An exhibition dedicated to Ukrainian intangible cultural heritage has opened in a Norway
On October 30th, an exhibition titled "Ukrainian Intangible Cultural Heritage: Crafts, Practices, and Traditions" opened in the Norwegian city of Fredrikstad. This event is dedicated to the 20th anniversary of the adoption of the UNESCO Convention for the Safeguarding of the Intangible Cultural Heritage in 2003, highlighting the importance of cultural exchange and mutual understanding between nations. The exhibition was inaugurated by the deputy mayor of the Viken district, Camilla Eidsvold.
The exhibition features artifacts, including photographs, videos, and various creations, that reveal the impact of the war on Ukrainian culture. Visitors can immerse themselves in Ukrainian intangible cultural heritage through Petrykivka decorative painting, the sounds of the kobza and bandura, and more. Workshops and masterclasses on pysanka (Easter egg) decorating, Petrykivka painting, and playing the kobza are also available, led by experts from Petrykivka, as well as the Kobzar Guilds of Kyiv and Lviv, and members of the National Union of Folk Art Masters of Ukraine. The program includes performances by kobzars.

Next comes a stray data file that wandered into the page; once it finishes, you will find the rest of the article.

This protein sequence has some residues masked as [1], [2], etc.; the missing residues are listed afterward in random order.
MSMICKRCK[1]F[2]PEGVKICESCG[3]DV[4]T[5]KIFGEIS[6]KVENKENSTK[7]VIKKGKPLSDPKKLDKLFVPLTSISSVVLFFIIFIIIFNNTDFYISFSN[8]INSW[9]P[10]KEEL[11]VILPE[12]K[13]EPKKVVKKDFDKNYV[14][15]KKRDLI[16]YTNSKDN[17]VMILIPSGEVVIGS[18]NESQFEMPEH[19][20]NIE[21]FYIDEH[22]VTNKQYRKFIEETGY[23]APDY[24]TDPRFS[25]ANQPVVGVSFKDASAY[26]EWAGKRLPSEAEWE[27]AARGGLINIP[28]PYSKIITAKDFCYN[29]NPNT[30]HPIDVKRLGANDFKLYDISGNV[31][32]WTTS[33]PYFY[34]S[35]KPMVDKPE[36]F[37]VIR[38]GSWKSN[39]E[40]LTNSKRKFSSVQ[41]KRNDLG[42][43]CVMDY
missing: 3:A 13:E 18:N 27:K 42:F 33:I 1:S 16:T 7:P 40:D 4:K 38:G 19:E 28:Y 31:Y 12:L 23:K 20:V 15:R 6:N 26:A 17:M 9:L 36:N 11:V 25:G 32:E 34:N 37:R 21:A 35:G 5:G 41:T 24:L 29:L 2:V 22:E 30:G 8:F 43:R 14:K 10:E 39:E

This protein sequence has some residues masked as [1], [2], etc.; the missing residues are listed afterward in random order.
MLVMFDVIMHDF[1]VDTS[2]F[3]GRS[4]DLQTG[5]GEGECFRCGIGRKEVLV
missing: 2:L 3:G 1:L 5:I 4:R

The exhibition "Ukrainian Intangible Cultural Heritage: Crafts, Practices, and Traditions" is the result of a collaborative initiative involving the Center for Development "Democracy through Culture," the National Union of Folk Art Masters of Ukraine, the Norwegian Institute of Crafts, and the Fredrikstad Museum. The event is organized with the support of the National Commission of Ukraine for UNESCO, the Ministry of Culture and Information Policy of Ukraine, the Charitable Fund "MHP-Hromada," and the Dnipropetrovsk Regional Military Administration.
The exhibition will run until November 5th, offering visitors the opportunity to immerse themselves in the rich cultural history and traditions of Ukraine.